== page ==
Jane Mayer, a staff writer for The New Yorker, tried to revise history in a new piece about Senate Majority Leader Mitch McConnell (R-KY) and the coronavirus relief package Congress approved in March.
The bill was at first blocked by Senate Democrats after Speaker of the House Nancy Pelosi (D-CA) returned from vacation and demanded non-related liberal policies be included in the urgently needed relief bill. After another set of negotiations, the bill finally passed the Senate a few days later.
Mayer gives a much different version of what happened within the first few paragraphs of her story:
"On Thursday, March 12th, Mitch McConnell, the Senate Majority Leader, could have insisted that he and his colleagues work through the weekend to hammer out an emergency aid package addressing the coronavirus pandemic. Instead, he recessed the Senate for a long weekend, and returned home to Louisville, Kentucky. McConnell, a seventy-eight-year-old Republican who is about to complete his sixth term as a senator, planned to attend a celebration for a protégé, Justin Walker, a federal judge who was once his Senate intern. McConnell has helped install nearly two hundred conservatives as judges; stocking the judiciary has been his legacy project.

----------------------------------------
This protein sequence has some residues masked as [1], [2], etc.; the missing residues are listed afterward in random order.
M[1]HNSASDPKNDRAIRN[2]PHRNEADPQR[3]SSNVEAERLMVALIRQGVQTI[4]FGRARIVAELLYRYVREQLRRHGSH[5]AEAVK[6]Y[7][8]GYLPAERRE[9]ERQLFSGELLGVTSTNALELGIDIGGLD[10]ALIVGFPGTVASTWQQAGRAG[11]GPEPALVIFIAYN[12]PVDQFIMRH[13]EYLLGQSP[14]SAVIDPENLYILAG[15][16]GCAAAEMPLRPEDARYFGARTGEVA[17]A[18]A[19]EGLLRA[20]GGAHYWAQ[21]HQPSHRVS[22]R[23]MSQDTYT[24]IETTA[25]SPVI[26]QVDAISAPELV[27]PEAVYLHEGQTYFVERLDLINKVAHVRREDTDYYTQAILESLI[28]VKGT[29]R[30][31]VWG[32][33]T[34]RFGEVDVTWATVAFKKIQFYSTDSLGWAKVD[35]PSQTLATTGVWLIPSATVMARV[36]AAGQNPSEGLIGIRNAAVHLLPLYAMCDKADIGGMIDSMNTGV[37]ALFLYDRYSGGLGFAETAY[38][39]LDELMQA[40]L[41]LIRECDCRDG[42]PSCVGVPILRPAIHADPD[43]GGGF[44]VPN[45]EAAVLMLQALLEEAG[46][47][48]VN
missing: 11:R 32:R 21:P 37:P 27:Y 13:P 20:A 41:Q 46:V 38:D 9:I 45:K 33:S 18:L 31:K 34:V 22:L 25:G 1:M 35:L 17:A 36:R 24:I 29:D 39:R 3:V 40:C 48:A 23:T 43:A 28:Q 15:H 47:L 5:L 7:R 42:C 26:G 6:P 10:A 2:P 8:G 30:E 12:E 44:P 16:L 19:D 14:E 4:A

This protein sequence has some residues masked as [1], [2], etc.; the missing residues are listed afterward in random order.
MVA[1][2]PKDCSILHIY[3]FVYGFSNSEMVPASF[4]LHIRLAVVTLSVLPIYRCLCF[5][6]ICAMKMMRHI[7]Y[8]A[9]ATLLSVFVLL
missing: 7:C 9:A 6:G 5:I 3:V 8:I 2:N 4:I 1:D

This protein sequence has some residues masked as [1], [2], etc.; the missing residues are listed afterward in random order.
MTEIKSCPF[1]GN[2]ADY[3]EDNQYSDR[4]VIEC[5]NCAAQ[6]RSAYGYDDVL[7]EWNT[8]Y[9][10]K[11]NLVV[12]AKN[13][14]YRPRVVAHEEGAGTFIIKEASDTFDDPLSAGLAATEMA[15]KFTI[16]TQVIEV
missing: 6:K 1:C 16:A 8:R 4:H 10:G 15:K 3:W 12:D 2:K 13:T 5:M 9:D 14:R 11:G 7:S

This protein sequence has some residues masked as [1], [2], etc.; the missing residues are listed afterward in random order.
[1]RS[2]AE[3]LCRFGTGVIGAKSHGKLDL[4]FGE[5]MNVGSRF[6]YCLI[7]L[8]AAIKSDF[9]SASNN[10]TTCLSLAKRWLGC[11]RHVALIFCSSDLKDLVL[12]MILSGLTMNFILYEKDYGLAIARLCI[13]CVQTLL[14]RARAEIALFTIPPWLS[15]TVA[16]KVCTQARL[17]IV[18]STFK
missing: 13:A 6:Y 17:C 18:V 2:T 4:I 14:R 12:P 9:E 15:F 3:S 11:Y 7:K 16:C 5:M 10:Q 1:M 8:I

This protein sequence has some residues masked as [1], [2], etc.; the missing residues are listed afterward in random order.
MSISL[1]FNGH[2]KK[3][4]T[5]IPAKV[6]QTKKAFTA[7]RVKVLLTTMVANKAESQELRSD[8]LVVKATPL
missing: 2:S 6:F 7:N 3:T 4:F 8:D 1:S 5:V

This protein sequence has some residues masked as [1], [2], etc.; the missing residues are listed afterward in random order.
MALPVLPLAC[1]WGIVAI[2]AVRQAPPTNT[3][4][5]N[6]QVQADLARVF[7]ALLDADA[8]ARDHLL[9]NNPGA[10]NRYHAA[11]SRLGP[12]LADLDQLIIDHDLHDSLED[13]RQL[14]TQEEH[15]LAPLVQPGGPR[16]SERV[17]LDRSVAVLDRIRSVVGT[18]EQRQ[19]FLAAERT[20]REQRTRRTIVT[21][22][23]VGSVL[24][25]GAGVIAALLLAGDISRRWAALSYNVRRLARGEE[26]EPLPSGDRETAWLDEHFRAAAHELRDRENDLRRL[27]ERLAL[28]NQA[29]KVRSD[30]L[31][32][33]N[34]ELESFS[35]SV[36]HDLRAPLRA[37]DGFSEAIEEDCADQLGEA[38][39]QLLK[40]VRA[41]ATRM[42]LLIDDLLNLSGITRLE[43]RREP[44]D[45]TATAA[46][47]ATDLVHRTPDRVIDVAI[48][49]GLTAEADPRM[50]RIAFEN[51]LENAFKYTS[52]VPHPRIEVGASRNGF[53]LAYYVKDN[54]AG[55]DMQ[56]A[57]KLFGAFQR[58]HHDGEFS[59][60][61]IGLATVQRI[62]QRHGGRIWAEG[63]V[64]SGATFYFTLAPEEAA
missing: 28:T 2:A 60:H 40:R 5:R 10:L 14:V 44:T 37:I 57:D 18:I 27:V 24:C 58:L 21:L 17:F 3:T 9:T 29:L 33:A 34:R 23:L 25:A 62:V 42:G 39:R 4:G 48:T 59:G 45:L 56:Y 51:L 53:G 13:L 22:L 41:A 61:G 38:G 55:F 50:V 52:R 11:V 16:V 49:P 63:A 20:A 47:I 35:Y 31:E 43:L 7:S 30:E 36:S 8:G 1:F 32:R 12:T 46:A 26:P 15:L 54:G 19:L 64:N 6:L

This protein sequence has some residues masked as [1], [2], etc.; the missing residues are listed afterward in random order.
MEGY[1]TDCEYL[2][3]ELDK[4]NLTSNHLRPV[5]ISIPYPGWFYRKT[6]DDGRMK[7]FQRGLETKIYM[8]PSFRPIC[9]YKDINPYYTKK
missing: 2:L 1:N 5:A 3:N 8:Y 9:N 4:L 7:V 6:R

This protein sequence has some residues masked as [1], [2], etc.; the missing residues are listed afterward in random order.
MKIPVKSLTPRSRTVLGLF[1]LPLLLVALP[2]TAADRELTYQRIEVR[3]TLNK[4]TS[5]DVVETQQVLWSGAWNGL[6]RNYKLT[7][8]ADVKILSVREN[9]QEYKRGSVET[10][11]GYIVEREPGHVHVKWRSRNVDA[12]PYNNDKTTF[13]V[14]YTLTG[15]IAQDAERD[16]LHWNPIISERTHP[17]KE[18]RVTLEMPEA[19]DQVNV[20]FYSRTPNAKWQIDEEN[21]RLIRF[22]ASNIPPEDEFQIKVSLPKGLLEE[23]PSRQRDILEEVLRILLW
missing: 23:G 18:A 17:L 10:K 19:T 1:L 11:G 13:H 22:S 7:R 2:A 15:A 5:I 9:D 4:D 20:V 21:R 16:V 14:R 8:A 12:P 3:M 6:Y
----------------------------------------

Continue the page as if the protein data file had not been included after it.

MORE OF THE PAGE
Soon after he left the Capitol, Democrats in the House of Representatives settled on a preliminary rescue package, working out the details with the Treasury Secretary, Steven Mnuchin. The Senate was urgently needed for the next steps in the process. McConnell, though, was onstage in a Louisville auditorium, joking that his opponents 'occasionally compare me to Darth Vader.'"
"Eleven days later, the Senate still had not come up with a bill. The Times ran a scorching editorial titled 'The Coronavirus Bailout Stalled. And It’s Mitch McConnell’s Fault.' The Majority Leader had tried to jam through a bailout package that heavily favored big business. But by then five Republicans were absent in self-quarantine, and the Democrats forced McConnell to accept a $2.1-trillion compromise bill that reduced corporate giveaways and expanded aid to health-care providers and to hard-hit workers."
It is interesting to see Mayer refer to the Times' editorial as further evidence on how the bill's initial failure to pass was McConnell's fault given how their own reporting said Democrats were at fault. That is, until they changed the headline two times to make it appear that blame laid on both sides.
As for the trip, the House did not pass its version of the bill until March 14. It was held up from going over to the Senate because of technical mistakes that were not addressed and fixed until March 16. The bill was taken up by the Senate at the start of the business day on March 17.
Mayer made the same error as Washington Post "conservative" blogger Jennifer Rubin. The Post had to issue a correction after she falsely claimed McConnell was stalling the House's bill. The correction stated, "An earlier version of this article incorrectly said that Senate Majority Leader Mitch McConnell (R-Ky.) delayed a vote on the House’s coronavirus relief package. In fact, McConnell vowed to move at 'warp speed' on the bill and it was only delayed due to a demand from Sen. Rand Paul (R-Ky.) for an amendment on the bill. This version has been updated."
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